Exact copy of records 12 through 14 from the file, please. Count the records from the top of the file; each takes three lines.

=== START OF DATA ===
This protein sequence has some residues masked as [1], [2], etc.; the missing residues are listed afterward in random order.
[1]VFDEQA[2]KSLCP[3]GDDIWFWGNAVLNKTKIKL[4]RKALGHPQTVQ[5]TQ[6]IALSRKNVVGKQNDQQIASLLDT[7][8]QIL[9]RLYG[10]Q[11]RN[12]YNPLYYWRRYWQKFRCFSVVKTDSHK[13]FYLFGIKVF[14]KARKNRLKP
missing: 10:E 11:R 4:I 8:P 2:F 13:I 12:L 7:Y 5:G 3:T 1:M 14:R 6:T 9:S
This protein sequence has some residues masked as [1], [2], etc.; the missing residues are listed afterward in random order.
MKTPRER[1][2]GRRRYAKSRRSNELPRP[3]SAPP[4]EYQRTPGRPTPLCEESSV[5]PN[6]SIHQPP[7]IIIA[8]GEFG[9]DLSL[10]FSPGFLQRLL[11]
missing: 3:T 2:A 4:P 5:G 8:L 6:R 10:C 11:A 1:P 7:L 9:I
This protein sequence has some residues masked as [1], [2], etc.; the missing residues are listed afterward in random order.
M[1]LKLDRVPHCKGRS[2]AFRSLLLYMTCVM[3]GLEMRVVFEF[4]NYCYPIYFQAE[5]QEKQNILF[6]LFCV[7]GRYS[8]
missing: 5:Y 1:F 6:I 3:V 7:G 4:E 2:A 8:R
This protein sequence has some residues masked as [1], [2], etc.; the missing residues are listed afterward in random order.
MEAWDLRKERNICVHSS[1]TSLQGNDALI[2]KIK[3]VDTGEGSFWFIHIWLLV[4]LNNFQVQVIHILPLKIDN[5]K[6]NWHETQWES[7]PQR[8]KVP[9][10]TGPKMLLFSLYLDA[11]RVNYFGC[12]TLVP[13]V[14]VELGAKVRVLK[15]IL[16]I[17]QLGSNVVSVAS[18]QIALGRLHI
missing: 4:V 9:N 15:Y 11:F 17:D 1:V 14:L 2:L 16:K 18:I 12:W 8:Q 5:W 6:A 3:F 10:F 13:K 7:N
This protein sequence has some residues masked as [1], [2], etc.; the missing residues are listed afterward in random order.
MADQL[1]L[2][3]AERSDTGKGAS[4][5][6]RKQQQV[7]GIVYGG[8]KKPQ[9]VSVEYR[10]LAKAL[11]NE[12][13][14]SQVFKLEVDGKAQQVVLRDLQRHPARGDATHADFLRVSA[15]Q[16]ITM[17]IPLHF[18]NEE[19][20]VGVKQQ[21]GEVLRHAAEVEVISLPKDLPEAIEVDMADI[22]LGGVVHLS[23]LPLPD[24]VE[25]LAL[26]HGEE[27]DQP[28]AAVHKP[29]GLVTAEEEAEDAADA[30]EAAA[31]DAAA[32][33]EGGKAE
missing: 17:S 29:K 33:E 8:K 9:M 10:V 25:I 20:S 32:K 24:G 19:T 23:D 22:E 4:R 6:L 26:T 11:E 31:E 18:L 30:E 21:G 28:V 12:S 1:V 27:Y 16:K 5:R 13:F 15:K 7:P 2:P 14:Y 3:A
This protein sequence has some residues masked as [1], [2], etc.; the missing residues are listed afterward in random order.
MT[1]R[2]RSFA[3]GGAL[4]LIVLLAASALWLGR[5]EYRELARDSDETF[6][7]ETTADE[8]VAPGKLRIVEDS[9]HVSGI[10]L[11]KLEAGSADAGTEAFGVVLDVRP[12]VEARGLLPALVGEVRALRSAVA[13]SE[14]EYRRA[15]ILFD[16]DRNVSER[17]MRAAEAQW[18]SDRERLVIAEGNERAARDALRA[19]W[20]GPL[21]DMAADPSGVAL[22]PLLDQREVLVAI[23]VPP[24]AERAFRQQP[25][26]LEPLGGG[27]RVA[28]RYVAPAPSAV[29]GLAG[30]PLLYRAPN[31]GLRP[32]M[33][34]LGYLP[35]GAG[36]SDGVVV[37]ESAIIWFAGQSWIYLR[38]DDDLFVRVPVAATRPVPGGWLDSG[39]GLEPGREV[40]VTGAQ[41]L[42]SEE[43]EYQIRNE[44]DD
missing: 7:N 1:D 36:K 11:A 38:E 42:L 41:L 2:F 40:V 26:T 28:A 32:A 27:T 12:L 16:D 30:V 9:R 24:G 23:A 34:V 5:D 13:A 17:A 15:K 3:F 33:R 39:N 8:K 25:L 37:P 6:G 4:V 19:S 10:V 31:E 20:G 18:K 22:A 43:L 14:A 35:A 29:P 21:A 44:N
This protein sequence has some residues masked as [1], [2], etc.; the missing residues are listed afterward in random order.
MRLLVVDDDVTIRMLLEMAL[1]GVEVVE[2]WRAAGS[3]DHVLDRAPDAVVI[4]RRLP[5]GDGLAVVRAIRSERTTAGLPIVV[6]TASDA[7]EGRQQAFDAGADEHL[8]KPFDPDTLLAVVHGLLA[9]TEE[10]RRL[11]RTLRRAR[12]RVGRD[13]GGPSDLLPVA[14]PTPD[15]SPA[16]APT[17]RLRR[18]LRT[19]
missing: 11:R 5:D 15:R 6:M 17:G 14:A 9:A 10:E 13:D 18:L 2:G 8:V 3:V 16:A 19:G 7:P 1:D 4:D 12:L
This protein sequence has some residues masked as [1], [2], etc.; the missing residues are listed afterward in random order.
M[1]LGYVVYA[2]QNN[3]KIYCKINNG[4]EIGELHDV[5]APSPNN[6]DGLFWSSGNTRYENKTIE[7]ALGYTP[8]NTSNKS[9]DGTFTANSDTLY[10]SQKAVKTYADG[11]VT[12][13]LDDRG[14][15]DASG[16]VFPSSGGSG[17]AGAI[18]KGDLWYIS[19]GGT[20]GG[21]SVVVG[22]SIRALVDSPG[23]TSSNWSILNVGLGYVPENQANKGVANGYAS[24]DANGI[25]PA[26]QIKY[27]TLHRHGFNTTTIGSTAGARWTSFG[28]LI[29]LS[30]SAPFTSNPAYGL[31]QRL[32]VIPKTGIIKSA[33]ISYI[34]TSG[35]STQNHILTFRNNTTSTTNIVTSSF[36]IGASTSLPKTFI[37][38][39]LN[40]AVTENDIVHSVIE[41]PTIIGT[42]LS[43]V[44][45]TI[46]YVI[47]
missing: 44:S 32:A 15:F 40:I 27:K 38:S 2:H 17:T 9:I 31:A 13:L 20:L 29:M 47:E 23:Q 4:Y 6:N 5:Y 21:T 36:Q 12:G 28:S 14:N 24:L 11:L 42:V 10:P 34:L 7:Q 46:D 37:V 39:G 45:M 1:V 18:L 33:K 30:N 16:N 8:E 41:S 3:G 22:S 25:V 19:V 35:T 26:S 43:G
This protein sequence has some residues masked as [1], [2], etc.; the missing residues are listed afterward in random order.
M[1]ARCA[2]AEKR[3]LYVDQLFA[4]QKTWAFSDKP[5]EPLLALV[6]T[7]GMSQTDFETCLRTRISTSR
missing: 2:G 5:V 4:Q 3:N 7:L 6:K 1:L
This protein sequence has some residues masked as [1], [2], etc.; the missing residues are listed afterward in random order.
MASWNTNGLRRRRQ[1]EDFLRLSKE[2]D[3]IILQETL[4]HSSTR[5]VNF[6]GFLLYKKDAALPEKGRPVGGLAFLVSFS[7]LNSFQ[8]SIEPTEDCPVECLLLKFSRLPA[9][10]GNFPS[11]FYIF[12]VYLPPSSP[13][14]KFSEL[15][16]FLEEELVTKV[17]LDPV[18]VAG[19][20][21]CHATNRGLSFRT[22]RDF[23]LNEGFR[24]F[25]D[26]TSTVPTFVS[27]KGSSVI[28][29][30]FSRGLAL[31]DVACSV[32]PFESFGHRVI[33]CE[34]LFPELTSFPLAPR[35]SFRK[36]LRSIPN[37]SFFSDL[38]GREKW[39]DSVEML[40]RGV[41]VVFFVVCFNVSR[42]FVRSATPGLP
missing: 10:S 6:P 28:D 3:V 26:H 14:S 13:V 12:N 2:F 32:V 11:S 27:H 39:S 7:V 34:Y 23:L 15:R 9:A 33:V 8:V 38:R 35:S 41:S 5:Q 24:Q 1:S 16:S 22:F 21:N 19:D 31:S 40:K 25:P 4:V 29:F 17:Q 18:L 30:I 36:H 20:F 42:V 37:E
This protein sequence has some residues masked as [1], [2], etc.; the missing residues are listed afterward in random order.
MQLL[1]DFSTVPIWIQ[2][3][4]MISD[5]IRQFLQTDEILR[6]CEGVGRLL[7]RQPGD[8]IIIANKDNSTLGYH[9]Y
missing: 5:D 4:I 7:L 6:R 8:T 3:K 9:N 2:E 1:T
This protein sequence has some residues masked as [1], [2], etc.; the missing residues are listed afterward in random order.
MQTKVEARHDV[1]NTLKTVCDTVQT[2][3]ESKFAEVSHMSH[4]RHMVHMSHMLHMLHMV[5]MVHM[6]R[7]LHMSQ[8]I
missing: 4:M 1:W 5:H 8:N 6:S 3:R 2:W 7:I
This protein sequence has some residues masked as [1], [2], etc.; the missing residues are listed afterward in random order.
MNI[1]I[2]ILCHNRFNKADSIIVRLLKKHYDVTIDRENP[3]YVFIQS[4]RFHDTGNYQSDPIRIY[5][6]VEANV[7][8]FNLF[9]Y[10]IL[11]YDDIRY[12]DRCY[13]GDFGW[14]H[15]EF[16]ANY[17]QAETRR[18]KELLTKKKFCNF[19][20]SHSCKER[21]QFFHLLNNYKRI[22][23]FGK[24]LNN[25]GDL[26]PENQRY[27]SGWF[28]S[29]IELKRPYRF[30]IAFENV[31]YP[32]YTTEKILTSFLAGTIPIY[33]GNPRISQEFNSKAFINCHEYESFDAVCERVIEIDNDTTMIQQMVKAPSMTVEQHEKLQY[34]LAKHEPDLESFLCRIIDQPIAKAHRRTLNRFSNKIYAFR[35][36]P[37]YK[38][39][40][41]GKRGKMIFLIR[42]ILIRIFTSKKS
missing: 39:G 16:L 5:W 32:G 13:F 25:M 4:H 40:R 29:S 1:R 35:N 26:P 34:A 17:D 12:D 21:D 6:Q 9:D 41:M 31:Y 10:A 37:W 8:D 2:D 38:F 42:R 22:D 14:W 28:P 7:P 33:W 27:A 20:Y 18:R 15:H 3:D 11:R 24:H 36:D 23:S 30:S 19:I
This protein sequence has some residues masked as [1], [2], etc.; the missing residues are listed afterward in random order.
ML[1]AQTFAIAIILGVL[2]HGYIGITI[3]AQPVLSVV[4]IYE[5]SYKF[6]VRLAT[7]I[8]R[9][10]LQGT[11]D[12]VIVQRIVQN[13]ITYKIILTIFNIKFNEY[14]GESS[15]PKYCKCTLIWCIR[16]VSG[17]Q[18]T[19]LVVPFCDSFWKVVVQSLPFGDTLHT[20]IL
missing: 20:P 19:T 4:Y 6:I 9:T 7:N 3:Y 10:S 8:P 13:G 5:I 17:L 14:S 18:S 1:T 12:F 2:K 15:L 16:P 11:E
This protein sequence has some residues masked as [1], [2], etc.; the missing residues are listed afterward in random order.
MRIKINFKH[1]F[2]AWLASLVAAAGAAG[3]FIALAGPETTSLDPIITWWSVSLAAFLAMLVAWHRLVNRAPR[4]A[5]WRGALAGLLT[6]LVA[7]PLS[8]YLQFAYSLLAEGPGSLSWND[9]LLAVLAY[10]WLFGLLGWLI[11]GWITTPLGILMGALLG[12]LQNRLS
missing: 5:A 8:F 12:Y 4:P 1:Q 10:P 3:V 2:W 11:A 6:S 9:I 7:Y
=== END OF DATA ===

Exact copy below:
This protein sequence has some residues masked as [1], [2], etc.; the missing residues are listed afterward in random order.
MQTKVEARHDV[1]NTLKTVCDTVQT[2][3]ESKFAEVSHMSH[4]RHMVHMSHMLHMLHMV[5]MVHM[6]R[7]LHMSQ[8]I
missing: 4:M 1:W 5:H 8:N 6:S 3:R 2:W 7:I
This protein sequence has some residues masked as [1], [2], etc.; the missing residues are listed afterward in random order.
MNI[1]I[2]ILCHNRFNKADSIIVRLLKKHYDVTIDRENP[3]YVFIQS[4]RFHDTGNYQSDPIRIY[5][6]VEANV[7][8]FNLF[9]Y[10]IL[11]YDDIRY[12]DRCY[13]GDFGW[14]H[15]EF[16]ANY[17]QAETRR[18]KELLTKKKFCNF[19][20]SHSCKER[21]QFFHLLNNYKRI[22][23]FGK[24]LNN[25]GDL[26]PENQRY[27]SGWF[28]S[29]IELKRPYRF[30]IAFENV[31]YP[32]YTTEKILTSFLAGTIPIY[33]GNPRISQEFNSKAFINCHEYESFDAVCERVIEIDNDTTMIQQMVKAPSMTVEQHEKLQY[34]LAKHEPDLESFLCRIIDQPIAKAHRRTLNRFSNKIYAFR[35][36]P[37]YK[38][39][40][41]GKRGKMIFLIR[42]ILIRIFTSKKS
missing: 39:G 16:L 5:W 32:G 13:F 25:M 4:H 40:R 29:S 1:R 35:N 26:P 34:A 17:D 12:D 21:D 6:Q 9:D 41:M 31:Y 10:A 37:W 8:D 2:D 38:F 42:R 22:D 14:W 28:P 7:P 33:W 27:A 20:Y 18:R 15:H 3:D 11:R 24:H 36:D 23:S 30:S 19:I
This protein sequence has some residues masked as [1], [2], etc.; the missing residues are listed afterward in random order.
ML[1]AQTFAIAIILGVL[2]HGYIGITI[3]AQPVLSVV[4]IYE[5]SYKF[6]VRLAT[7]I[8]R[9][10]LQGT[11]D[12]VIVQRIVQN[13]ITYKIILTIFNIKFNEY[14]GESS[15]PKYCKCTLIWCIR[16]VSG[17]Q[18]T[19]LVVPFCDSFWKVVVQSLPFGDTLHT[20]IL
missing: 20:P 19:T 4:Y 6:I 9:T 7:N 3:Y 10:S 8:P 13:G 5:I 17:L 14:S 18:S 1:T 12:F 2:K 15:L 16:P 11:E